Early in our careers, we were thrilled to contribute to technology that could create new ways of engaging with one another, our devices and information around the world. Today, we work at two of the largest technology corporations, Google and Amazon. We joined these companies because we saw the huge impact that they have on people’s lives globally, and because we believed that developing technology at such a scale could promote good and bring people together.
We’re calling on Amazon and Google to end their new contracts with the Israeli government and military.
But we are not naive about the harm that technology enables. As workers, we are responsible for the products we create. Because we believe that every person deserves to live with freedom and dignity, we’re calling on Amazon and Google to end their new contracts with the Israeli government and military, which violently oppresses millions of Palestinians.
We’ve joined together as workers across corporate lines for the first time to send a joint letter Tuesday calling on Google and Amazon to respect Palestinian human rights and cancel Project Nimbus, the $1.2 billion venture that will provide cloud services to the Israeli government, specifically including the military. The services encompass both storage and computational resources, as well as features that enable users to easily train powerful artificial intelligence.
Under these contracts, our cloud services would help facilitate the Israeli military’s control and persecution of Palestinians, demolition of Palestinian homes in the occupied Palestinian territories and attacks on Gaza that have hit civilian targets such as hospitals. In addition to the military, Project Nimbus will also provide our cloud services to the Israel Land Authority, an agency that enables Israel’s continued expansion of segregated settlements in violation of international law and U.S. policy.
This historic campaign follows the separate efforts of our fellow employees who urged our respective employers to support Palestinian rights and end their ties with the Israeli military during the surge in violence in May, which killed at least 230 Palestinians in beseiged Gaza, including 65 children. According to our records, nearly 1,000 anonymous signatories at Amazon and more than 600 at Google have joined this call.
Project Nimbus isn’t the first time that Amazon and Google have collaborated with violent and harmful institutions. In response to a contract with U.S. Immigration and Customs Enforcement, which systematically surveils and cages undocumented migrants, Amazon workers launched “We Won’t Build It,” which called on Amazon to end its investments in facial recognition technology that enables abuses of marginalized people. When Google signed Project Maven, a contract to improve drone technology for the U.S. military, Google workers pressured the corporation to pull out of the contract and institute a policy committing to ethical use of artificial intelligence.
The Project Nimbus contracts were designed to leave our companies with little control over how our technology will be used. The contracts assure continuity of service even in the case either company wants to drop out due to employee protest, and specifies that the companies cannot refuse service to any branch of the Israeli government, including the military. Despite the huge impact and harms these contracts could have, their details aren’t available publicly or to workers, so, concerningly, they limit scrutiny by human rights organizations and input from employees.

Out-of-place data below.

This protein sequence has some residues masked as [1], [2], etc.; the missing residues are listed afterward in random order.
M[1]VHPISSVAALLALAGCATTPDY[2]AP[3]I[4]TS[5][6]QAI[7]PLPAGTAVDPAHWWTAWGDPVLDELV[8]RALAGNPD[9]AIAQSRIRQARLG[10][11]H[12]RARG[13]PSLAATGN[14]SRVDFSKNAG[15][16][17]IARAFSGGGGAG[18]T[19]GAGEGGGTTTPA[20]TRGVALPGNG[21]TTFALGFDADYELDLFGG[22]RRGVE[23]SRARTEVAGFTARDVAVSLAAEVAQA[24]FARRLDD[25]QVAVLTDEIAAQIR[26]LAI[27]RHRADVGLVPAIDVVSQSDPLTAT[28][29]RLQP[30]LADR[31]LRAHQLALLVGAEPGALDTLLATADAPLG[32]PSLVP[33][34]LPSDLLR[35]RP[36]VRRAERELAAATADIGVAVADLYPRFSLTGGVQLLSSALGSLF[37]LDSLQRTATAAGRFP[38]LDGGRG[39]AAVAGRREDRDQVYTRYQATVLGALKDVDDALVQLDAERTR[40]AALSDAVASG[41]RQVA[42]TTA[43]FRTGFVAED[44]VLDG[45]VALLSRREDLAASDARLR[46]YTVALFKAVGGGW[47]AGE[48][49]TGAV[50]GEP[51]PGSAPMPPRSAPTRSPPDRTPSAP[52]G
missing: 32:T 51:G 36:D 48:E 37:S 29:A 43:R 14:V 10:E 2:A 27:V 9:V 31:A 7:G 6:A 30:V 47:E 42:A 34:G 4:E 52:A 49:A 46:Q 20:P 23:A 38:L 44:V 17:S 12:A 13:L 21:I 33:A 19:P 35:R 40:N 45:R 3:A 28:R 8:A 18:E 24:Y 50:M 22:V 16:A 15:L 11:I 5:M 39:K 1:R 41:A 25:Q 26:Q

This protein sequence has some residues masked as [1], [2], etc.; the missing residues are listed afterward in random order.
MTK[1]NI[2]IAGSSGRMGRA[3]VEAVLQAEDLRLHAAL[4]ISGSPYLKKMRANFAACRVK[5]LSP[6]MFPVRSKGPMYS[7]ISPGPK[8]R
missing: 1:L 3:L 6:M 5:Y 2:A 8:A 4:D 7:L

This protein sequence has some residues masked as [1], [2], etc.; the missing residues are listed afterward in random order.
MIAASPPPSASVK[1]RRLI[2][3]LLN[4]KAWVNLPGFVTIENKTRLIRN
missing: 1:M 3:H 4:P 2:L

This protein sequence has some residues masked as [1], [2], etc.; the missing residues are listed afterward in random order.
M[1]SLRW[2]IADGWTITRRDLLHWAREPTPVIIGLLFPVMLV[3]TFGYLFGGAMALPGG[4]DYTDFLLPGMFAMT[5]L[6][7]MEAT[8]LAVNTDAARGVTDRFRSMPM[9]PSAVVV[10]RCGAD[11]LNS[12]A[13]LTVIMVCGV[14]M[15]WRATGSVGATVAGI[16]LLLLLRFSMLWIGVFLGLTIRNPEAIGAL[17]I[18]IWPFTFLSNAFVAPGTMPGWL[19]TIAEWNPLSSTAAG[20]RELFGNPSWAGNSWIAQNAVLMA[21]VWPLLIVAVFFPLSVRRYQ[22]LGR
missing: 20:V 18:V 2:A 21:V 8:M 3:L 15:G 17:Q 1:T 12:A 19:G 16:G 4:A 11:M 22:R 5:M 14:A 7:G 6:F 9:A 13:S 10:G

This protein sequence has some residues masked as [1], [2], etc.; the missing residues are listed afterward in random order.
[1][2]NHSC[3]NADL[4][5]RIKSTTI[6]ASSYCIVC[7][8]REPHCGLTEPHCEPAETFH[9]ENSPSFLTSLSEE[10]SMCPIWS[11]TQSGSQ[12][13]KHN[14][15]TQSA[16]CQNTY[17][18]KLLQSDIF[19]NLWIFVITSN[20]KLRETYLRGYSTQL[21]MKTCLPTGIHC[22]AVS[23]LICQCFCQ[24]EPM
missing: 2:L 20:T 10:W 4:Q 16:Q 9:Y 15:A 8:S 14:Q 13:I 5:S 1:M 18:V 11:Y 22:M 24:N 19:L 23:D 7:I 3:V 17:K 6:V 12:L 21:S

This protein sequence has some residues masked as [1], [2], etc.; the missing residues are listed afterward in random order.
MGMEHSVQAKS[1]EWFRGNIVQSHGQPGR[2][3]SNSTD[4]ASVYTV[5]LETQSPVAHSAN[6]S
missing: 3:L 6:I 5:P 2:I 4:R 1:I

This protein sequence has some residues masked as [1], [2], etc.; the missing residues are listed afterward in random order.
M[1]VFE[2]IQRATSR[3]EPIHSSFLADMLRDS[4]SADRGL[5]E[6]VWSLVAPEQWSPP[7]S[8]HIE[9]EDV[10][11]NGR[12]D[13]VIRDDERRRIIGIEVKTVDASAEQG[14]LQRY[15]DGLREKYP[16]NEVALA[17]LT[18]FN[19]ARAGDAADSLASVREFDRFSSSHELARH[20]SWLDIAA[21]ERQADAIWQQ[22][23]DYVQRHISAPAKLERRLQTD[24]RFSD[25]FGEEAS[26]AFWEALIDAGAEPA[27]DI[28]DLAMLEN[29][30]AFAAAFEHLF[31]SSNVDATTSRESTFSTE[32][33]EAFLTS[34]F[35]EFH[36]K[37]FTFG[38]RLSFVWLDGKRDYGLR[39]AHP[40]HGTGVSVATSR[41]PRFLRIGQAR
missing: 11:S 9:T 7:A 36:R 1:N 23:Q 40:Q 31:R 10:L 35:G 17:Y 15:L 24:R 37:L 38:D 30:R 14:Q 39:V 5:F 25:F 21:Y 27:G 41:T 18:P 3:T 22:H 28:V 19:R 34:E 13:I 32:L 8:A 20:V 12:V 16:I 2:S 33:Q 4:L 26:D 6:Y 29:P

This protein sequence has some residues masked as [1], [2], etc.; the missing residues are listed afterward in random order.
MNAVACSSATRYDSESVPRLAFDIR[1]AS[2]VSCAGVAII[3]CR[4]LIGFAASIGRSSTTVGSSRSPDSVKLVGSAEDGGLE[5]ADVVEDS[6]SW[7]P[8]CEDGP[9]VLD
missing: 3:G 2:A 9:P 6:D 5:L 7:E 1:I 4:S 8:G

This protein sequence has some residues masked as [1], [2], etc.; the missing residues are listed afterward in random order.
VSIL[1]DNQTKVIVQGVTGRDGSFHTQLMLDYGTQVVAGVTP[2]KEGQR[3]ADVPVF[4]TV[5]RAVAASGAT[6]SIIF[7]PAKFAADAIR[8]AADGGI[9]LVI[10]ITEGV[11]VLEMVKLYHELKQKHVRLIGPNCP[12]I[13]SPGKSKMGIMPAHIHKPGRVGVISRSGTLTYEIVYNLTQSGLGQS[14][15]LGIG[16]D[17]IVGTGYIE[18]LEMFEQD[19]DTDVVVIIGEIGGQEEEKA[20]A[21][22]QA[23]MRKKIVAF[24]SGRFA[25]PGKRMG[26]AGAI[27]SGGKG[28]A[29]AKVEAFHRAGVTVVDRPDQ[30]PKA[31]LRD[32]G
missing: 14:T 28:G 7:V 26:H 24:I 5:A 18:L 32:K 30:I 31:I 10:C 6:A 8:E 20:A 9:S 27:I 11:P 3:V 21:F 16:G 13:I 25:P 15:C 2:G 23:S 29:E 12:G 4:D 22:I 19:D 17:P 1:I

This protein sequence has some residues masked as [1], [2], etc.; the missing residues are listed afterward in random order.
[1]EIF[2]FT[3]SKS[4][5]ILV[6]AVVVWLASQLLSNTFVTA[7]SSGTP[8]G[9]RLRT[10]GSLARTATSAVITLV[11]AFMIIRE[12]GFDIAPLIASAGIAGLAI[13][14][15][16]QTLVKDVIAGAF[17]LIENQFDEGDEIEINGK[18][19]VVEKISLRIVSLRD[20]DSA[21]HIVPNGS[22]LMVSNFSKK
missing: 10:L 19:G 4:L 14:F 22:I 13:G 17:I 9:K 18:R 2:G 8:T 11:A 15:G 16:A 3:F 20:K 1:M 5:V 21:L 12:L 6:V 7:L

Moreover, Project Nimbus stands in direct opposition to Google’s stated commitment to ethical AI and Amazon’s leadership principles. Google claims to value accountability and safety, and says that companies “can make money without doing evil.” Amazon says we must “make better, do better, and be better” for the world at large. We agree. We want to work for companies that do more than pay lip service to ethical business practices.
Instead, our companies signed contracts that they knew would be highly controversial, yet relinquishes their ability to enforce their own publicly stated principles while attempting to deny workers our say in how our labor is used. Because of how interconnected technology is, employees who aren’t involved in building cloud services will still see their work contribute to these oppressive actions unknowingly. We see this as a betrayal of their workforces, their values and their users.
Large tech corporations have responded to human rights concerns before, and they can do it again. In 2019, Google terminated Project Dragonfly, a censored search engine in China, and pulled out of the Pentagon’s Project Maven in 2018. The same principles should apply to the Project Nimbus contracts and all future contracts based on their real-world consequences. Since we have no ability to guarantee that the technology we build won’t be used to commit human rights abuses against Palestinians, cutting the contracts entirely is the only ethical option left for our companies.
More and more tech workers are growing concerned about how technology can harm communities. While we cannot be responsible for the actions of all of our clients, we also cannot shed responsibility for the impact on people around the world when we sell services to organizations that hold the power of life and death over our own users.
Our work has real-life consequences — both good and bad. When we join together, we can demand that the technology providers who so strongly influence our lives hold to principles of transparency, accountability and ethical responsibility. Our companies have the choice to fully commit to using technology where it has a positive impact; by doing so, we can build a world that better aligns with the basic values of freedom and dignity central to creating a more just and equitable world for us all.